Newspaper Page Text
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MANNING, S. C.,)ENEDY JANUARY 5, 1921
BACK TO STORAC
rmers Take Crop. From Kentucky
(,LOSE FOR MARKETS
otest Registered by Growers
Against Against Low Prices
Offered by Buyers.
I Lexsington, Ky., Jan. 4.-Farmers
were haulling their tobacco away from
warehouses and storing it in barns
and practieally every market of im
auportance in the central Kentucky to
jthCco region was closed tonight in
protest against low prices offered by
Jbuyers for this year's crop. The
Lexington market was first closed
until tomorrow, while later announce
ment set January 11 as the (late for
reopening. Indications were that oth
er markets'would follow the lead of
Groweres, buyers and others inter
(sted in the tobacco rop would not
venture ai prediction as to wvhat the
outcome of the situation would be
but indicated they were ready for al-1
Pt*ncipo) developments of the day
The Lxxington loose leaf market,
the largest in the world, closed 1an
hour after the opening this mornin
Vith. tho announcement that it would
Not Open for Time 1
The tobacco ware)ousemen's asso
c'ation, through Don Bosworth, su
itrvisor (if sales, this afternoon an-I
nouncerd that the local market would
not. reopen until Tuesday, January 11,
it the earliest.
Dele.ationi from various important
:markets in the district visited the
Burley Tobacco GrIowes assoCiatioa
office here- and announced that other
,olaces would follow the lead of Lex
Farmers' mass meetings in someJ
eounties decided to hold the 1920 crop t
and cut the 1921 crop. Farmers be-:
gan hauling their tobacco out of the
Lexington warehouses in which there'l
were about 7,700,000 pounds when the 1
sdales started yesterday morning.
1tiyers of tobacco were threatened i
by irate growers at Carlisle.
Bankers and wairehousemen are toj'
meet here Friday to decide on ways!
and. means of financing growers whoi
do not vant to sell. V
Mass meeting of- growers from allI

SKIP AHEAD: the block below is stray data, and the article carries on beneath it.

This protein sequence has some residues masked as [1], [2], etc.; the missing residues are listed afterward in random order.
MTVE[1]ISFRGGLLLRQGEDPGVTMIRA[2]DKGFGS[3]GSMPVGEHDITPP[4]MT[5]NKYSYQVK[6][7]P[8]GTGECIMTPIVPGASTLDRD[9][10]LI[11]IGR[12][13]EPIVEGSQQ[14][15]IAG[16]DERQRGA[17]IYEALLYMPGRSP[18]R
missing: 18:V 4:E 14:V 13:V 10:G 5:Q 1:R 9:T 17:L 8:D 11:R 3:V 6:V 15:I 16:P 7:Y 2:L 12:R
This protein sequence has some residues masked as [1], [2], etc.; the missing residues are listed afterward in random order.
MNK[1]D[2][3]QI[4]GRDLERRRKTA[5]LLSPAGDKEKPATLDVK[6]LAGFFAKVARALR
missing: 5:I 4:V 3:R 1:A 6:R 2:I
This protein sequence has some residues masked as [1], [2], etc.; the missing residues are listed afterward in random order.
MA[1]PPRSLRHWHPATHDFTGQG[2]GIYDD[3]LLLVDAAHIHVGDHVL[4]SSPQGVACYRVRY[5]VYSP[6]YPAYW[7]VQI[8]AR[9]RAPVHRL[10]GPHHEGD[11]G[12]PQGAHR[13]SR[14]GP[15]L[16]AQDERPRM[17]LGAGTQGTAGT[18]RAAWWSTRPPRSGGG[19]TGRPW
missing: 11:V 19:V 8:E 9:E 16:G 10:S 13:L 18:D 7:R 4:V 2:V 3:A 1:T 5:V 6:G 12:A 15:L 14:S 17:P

parts of the Burley district called for -
Friday, Jania ry 7, at Lexington for
the purpose of providing ways and t
futeans of handling the 1920 crop and
to arrange for curtailing the 1921(
ThL- Lexington market 'opened with
vr$'wers ftom all parts of this state v
watching the sales to get a line on c
prices to be paid. No action was I
taken towards stopping sales pending i
op(ning of the other important mar
kets at Mount Sterling, Carlisle, Paris
Danville, Winchester, Maysville and
Covington, as growers said they hop
ed that indications at those markets
would be for higher prices.
, empler. None Too Goodo
he tempor of growers, however, r
none too good this morning and
'hen prices offered were even lower
than yesterday the Lexington market
was closed. Sodn afterward Mount f
Sterling, Wichester and other mar- I
Ovets closed. Soon afterwards Mount !
Sterling, Winchester and other mar. C
kets closed, replOrts being that cessa
tioi of trading at Carlisle and Mays- f
ville wv'as due to the threatening at- I
titude of growers toward buyers. C
At Par.is this afternoon- several \
hundred growers from Bourbon N
,cunty voted unanimously to hold the
19',0 crop and cut out the 1921 crop. I
Similar action was taken at Maysville. I
Dolegat ion from three counties I
came to Lexington ~' toda~y andl after
a conference with growers from Fay
ette county, issuedl the following call
for a meeting in Lexington next Fri
"Tfo the Blurley T1obacco Growvers,
W~arehousemen and1 other Parties In- t
terestedl in the T1obacco Situation in
Central Kentucky and Elsewhere: c
"You are requested to meet at your I
county seats on Thularsday, JTanuary
0, at 8 p. mn., for tihe purpose of se
lecting dlelegates to.'attend a meet..
ing to be held in the city of Lexing
ton, Friday, .January 7, at 10 a. nm.,
to. provide ways and means for the I
handling of the present crop of to-(
acoas well ns tQ. nake arrange
miertts for cutting out of the 1921
L'rop' of -tobacco." '
The federal. reserve bank at Cleve
~an'd was asked to send a rep~resenta- 1
tive, to ther meeting.
Chicago, Jan. 4.-A tobacco ex
change system - modelled largely on
the line of the grain exchange sys
"temn andl its plractice of tradilng in
future, would go far to remedy tihe
-insatisfactory condition nowv exist-t
in in the hurley tobacco field, ac- t
cordIng to John Rt. Mauff, secretary
of the Chocago Board of Ti'ade.
"The highly organized grain mar- e
koting system providles an instan- e
.neous market the year round," said a
ri. Mauff today. "The buyers and l
eA rellers of the world are at all e
times. in touch anAl tho result is a
stabilization of prices, a narrowing
of fluctuations andl other points I
which accrue in an open market
where untrammelled competition ais- o
Lsures prices based absolutely' in the 1:
!laW-of supply' and demand. -Before
the~ grain exchange system was de. (
Veloped( graim growers wvere confront
ed with much the Bame conditions as I
BUT THEY RODE
ast spring when cotton
ns selling -,o high,
iou couli see some farmers
'Floating" in the sky,
(But they Rode!)
rhey rode in sun,
Pl'ey rode in the ra-in,
)Oie even rode
n an aeroplane,
(But they Rode!)
i'hey rode all night,
lhey rode all day,
lhey kept on riding
Till the devil's to pay,
(But they Rode!l
f it wasnf'titun auto,
t was a blaile old mule,
'hey kept on "riding"
Till they've cut the fool,
(But they Rodef!
lome rode bad,
;one rode vell,
lit they kept on "riding"
iln they've sure layed h---.
(But they Rode!)
;omie doctors splent the Nyhole year